Madelon Lief, as executrix of the estate of Leonard Lief, appellant,
Emita Hill, et al., respondents. Index No. 16807/09
Kurzman Grant, White Plains, NY (Marc G. Kurzman of counsel),
Bleakley Platt & Schmidt, LLP, White Plains, NY (Robert
D. Meade of counsel), for respondent Emita Hill.
Kaufman Dolowich & Voluck, LLP, New York, NY (Gino A.
Zonghetti of counsel), for respondent Todd Witkin.
RANDALL T. ENG, P.J., JOHN M. LEVENTHAL, LEONARD B. AUSTIN,
JEFFREY A. COHEN, JJ.
DECISION & ORDER
from a judgment of the Supreme Court, Westchester County
(Mary H. Smith, J.), entered January 20, 2015. The judgment,
insofar as appealed from, upon an order of that court entered
January 13, 2014, granting the defendants' separate
motions pursuant to CPLR 4401 for judgment as a matter of law
dismissing the complaint insofar as asserted against each of
them, made at the close of the plaintiff's case, is in
favor of the defendants and against the plaintiff dismissing
that the judgment is affirmed insofar as appealed from, with
one bill of costs.
Lief (hereinafter the decedent), who suffered from
Parkinson's Disease, employed the defendant Todd Witkin
as his personal trainer and the defendant Frederick Abbabio
as his home health aide during the last few years of his
life. Additionally, the decedent was involved in an intimate
relationship with the defendant Emita Hill. The plaintiff,
the decedent's daughter and executrix of his estate,
commenced this action against the defendants alleging, inter
alia, that they exercised undue influence over the decedent
to obtain approximately $96, 000 from him.
close of the plaintiff's case, each of the defendants
separately moved pursuant to CPLR 4401 for judgment as a
matter of law dismissing the complaint insofar as asserted
against each of them. In an order entered January 13, 2014,
the Supreme Court granted their motions. Thereafter, judgment
was entered upon the order, in favor of the defendants and
against the plaintiff dismissing the complaint. The plaintiff
appeals from the judgment.
contention that the appeal should be dismissed because the
plaintiff's brief failed to comply with CPLR 5528(a)(3)
is without merit.
to the plaintiff's contention, she waived the protection
of CPLR 4519 by eliciting testimony from Abbabio regarding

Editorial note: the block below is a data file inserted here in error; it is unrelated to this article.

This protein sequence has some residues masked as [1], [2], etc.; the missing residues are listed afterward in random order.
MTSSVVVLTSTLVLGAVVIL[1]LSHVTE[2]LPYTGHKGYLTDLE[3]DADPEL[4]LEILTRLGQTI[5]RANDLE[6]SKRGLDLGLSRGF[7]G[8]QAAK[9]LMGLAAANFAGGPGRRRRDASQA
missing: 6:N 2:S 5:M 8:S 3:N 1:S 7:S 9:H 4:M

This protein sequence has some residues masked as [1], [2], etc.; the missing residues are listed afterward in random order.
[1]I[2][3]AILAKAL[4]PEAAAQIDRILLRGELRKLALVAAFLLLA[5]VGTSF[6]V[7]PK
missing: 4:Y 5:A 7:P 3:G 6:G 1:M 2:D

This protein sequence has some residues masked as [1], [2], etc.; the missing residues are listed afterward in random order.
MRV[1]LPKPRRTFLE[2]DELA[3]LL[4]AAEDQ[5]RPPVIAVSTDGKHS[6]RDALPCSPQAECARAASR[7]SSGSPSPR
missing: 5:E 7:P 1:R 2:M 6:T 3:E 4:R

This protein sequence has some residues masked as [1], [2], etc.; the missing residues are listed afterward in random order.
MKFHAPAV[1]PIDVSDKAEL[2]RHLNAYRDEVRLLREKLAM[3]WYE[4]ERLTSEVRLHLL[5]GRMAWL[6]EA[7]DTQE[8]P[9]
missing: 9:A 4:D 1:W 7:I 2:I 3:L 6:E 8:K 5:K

specific transactions at issue involving the decedent
(see Matter of Wood, 52 N.Y.2d 139, 145; Matter
of Nealon, 104 A.D.3d 1088, 1090, affd 22
N.Y.3d 1045; Matter of Pennino, 289 A.D.2d 248,
be awarded judgment as a matter of law pursuant to CPLR 4401,
a defendant must show that, upon viewing the evidence in the
light most favorable to the plaintiff, there is no rational
basis by which the jury could find for the plaintiff against
the moving defendant" (Seitz v. TJX Coms.,
Inc., 119 A.D.3d 669, 670; see Szczerbiak v.
Pilat, 90 N.Y.2d 553, 556; Porcelli v. Northern
Westchester Hosp. Ctr., 110 A.D.3d 703, 705). "In
determining whether the defendant has met this burden, a
court must accept the plaintiff's evidence as true and
accord the plaintiff the benefit of every reasonable
inference which can reasonably be drawn from the evidence
presented at trial" (Figueroa v. City of New
York, 101 A.D.3d 674, 675; see Cioffi v. Klein,
131 A.D.3d 914, 915).
the burden of proving undue influence rests with the party
asserting its existence (see Hearst v. Hearst, 50
A.D.3d 959, 962; Matter of Connelly, 193 A.D.2d 602,
602). Where, however, the existence of a confidential
relationship is established, the burden shifts to the
beneficiary of the transaction to show that the transaction
is fair and free from undue influence (see Matter of
Albert, 137 A.D.3d 1266, 1268; Matter of
Boatwright, 114 A.D.3d 856, 858; Matter of
Connelly, 193 A.D.2d at 603; see also Matter of
Gordon v. Bialystoker Ctr. & Bikur Cholim, 45 N.Y.2d
692, 699). "In order to demonstrate the existence of a
confidential relationship, there must be evidence of
circumstances that demonstrate inequality or a controlling
influence" (Matter of Albert, 137 A.D.3d at
1268; see Matter of Bonczyk v. Williams, 119 A.D.3d
1124, 1126; Matter of Graeve, 113 A.D.3d 983, 984;
Matter of Nealon, 104 A.D.3d at 1089). Viewing the
evidence in a light most favorable to the plaintiff, the
plaintiff did not establish, prima facie, that a confidential
relationship existed between the decedent and the defendants,
so as to shift the burden to them to show that the
transactions at issue were fair and free from undue influence
(see Matter of Bonczyk v. Williams, 119 A.D.3d at
1127; Matter of Nealon, 104 A.D.3d at 1089;
Feiden v. Feiden, 151 A.D.2d 889, 891). As a result,
the burden of demonstrating undue influence remained upon the
plaintiff. The plaintiff, however, presented no evidence that
the defendants actually exercised undue influence (see
Matter of Albert, 137 A.D.3d at 1268; Matter of
Prevratil, 121 A.D.3d 137, 143-144).
plaintiff's remaining contentions are without merit.
the Supreme Court properly granted the defendants'
separate motions pursuant to CPLR 4401 for judgment as a